A big day for fans of Mead-based Cyan Inc. It's the official release of realMyst: Masterpiece Edition. This version is an augmented, spiffed-up version of Myst, which just celebrated its 20th anniversary. It's also a replacement for the 2000 edition of realMyst, which took the original game into 3-D.
The official press release reads: ”Cyan, Inc. announces the availability of realMyst: Masterpiece Edition - a completely updated version of realMyst for MacOS and Windows. realMyst: Masterpiece Edition delivers the rich story and gameplay of the original Myst in a visually and aurally stunning, dynamic, realtime 3D experience updated for today's computers and graphics cards.
“Myst was originally released in 1993 to both critical and popular acclaim. Its storyline, environments, graphics, music, and interface created an award winning experience that made it the best-selling game of the last millennium. realMyst: Masterpiece Edition shakes that original adventure forward - updating the journey to a state-of-the-art experience. The realtime 3D environment allows for complete freedom of motion and viewing - with seamless movement from place to place. And the new, easy-to-use Classic Mode navigation option provides a simple point-and-click exploration that works just like the original Myst.
Company co-founder Rand Miller said, “To explore the islands and Ages of Myst in real time…it's an amazing feeling. We wanted to recreate the Myst experience of 20 years ago but with the sophistication that today's computer can deliver.”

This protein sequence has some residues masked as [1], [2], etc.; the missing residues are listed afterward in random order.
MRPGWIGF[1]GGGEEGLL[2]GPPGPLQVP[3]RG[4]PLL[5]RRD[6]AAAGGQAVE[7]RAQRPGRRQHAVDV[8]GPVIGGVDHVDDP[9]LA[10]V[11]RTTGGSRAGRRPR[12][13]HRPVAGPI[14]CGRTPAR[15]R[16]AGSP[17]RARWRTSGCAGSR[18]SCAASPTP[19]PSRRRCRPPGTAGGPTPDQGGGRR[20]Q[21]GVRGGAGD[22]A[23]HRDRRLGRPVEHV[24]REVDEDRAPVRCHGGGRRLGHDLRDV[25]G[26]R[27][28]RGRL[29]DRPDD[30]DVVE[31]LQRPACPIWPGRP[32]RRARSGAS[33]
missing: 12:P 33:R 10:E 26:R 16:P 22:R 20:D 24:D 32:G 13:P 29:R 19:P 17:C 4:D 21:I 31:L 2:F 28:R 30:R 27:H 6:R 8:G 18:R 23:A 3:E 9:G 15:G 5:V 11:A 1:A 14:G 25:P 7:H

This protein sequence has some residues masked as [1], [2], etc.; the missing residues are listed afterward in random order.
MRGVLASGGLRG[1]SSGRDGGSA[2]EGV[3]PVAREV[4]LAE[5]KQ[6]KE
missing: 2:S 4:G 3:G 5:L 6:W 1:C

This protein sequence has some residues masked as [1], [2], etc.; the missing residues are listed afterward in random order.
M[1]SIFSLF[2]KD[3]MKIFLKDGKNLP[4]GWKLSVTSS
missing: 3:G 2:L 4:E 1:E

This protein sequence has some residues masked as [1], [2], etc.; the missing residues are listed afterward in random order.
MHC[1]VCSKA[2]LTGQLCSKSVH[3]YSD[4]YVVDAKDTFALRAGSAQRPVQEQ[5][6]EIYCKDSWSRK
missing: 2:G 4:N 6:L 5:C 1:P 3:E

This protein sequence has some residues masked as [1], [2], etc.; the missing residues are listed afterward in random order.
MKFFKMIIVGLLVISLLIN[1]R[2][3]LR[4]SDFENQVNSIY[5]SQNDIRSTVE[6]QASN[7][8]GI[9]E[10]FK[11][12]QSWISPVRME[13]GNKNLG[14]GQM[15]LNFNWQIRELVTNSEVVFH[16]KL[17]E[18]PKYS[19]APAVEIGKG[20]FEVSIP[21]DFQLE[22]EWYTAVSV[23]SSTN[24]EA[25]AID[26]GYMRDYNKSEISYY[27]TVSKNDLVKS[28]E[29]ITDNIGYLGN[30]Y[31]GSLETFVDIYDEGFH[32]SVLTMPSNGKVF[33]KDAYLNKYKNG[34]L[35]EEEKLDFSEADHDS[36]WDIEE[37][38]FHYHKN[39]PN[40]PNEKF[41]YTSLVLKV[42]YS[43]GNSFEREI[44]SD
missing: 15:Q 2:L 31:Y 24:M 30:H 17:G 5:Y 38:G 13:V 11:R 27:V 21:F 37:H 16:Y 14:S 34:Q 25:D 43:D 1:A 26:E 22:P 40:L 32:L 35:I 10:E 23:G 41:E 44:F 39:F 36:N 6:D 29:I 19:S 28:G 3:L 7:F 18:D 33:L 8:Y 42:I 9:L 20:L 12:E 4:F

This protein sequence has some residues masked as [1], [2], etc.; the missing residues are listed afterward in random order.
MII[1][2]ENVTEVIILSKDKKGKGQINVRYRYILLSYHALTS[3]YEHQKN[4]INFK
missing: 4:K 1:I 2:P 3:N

The ease of the “classic” Myst interface was not an easy thing to implement. “We located and marked every still image location and angle from the original Myst in 3D space in realMyst.” said Jason Calvert, senior software engineer for the project. “The idea was to provide an uncompromising 3D experience with the point and click interface that made the original Myst accessible to anyone.”
The real time version also makes possible visual enhancements such as day and night cycles, rippling water, waving branches, falling rain, moving clouds, setting suns, and more. And since exploration can take place at night, realMyst: Masterpiece Edition offers a unique new addition - a flashlight. The audio also benefits from real time with sounds that emanate from specific locations and react realistically as the player explores.”